The scene that worked most effectively for me was the one where Ash speaks to Eiji on Ibe’s behalf about returning to Japan. It speaks volumes about this core relationship. On one hand, Ash is inclined to agree with Ibe that Eiji is/would become a burden and that’s why he decides to play the bad guy for him. On the other, it’s pretty obvious that Ash is quite torn. You even see him get drunk to drown out his sorrows immediately after he talks to Eiji. He’s split between keeping a man he genuinely considers a friend safe and wanting to keep that man as a positive part of his life. Whether Eiji will actually go to Japan I’m pretty doubtful over but this scene was still one impressive piece of drama.


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4 thoughts on “Banana Fish – Ep. 7

  1. Leaving my comments here as a fan of the manga once again…the scene in the beginning with Shorter hitting on that girl and everyone looking at the scenery was never in the manga. That felt so unnecessary; the adaptation is already short on time, so what was the point of adding that? It also makes Shorter seem less likable.

    The pacing makes me kind of upset here. They have the same material, but they’ve cut out so much dialogue that emotionally resonant scenes fail to connect. I wasn’t bothered by the first few episodes, but it’s starting to tick me off. The events that happen in the next two volumes is intense, and it deserves a high-quality execution.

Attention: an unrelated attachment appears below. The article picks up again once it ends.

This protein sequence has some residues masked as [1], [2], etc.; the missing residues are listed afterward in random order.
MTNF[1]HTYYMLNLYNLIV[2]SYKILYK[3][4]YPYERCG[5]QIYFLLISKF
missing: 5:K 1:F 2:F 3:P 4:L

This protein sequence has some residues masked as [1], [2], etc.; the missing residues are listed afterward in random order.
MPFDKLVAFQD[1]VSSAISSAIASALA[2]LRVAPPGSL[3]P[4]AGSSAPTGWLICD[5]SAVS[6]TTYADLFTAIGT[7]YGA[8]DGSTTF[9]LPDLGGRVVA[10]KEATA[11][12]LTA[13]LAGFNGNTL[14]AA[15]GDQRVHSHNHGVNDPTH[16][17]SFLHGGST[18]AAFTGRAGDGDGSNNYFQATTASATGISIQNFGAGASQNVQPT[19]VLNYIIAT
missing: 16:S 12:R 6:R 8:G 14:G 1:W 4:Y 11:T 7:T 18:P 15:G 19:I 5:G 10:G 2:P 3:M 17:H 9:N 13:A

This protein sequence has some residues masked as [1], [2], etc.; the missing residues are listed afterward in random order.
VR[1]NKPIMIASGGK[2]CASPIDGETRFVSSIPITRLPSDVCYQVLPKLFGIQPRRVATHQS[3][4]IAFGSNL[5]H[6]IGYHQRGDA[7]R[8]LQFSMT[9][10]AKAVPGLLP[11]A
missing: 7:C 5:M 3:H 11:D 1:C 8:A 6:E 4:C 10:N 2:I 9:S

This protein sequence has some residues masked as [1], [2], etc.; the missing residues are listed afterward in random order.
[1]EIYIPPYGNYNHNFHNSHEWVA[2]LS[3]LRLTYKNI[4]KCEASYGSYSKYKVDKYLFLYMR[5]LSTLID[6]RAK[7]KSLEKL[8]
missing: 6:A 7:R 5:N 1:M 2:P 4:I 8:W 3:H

Liked by 1 person

    • Your comments are always appreciated here. Thanks for being light on spoilers too.

      I’m normally fine with original content but at the pacing this anime is going, I agree that it feels unnecessary. Shorter did look pretty sleezy there. I just wasn’t sure if that was out of character or not.

      I want to hope that the anime will slow down if the next two volumes are that intense but it feels 50-50 right now.

      I really should around get to the manga at some point. It’s tricky; my local library and the network it’s a part of barely has it and some volumes are still out of print. Online is a possibility but I strongly prefer reading physical print media. If I get around to it though, I’ll let it be known in some way.

      Like

  2. I felt uneasy when they said it would be 24 episodes, because that feels like biting off more than you can chew.

    The manga isn’t perfect, but it has a combination of originality and character depth that left a lasting impression on Japanese readers. There is some powerful stuff.

    I’ve noticed that the anime seems to be going for more levity — the scenes with Max and Jessica are also framed differently from what I expected.

    I’d be curious to hear what you think if you get around to reading it. People usually imprint on the first version of a story they encounter, so I wonder if you’d like certain things in the anime better. It’s possible the story might not click with you at all, but I think it’s more probable that you’d find the series interesting.

    Liked by 1 person

    • I’m curious if Banana Fish could’ve used an extra cour or maybe just a handful of more episodes. Even without reading the manga, I knew 19 volumes in 24 episodes sounded unequal. Maybe if some liberties were taken but a lot of anime these days like to go the straightforward direct adaptation route.

      Yeah, I wonder if the anime has already left me predisposed. It sometimes happen but if I happen to like the manga more, I’d be upfront about that. There are plenty of times where I think the adaptation happens to be better than the source material. As a recent example, I read the original Violet Evergarden novel before watching the anime this past Winter and I ended up liking the adaptation more.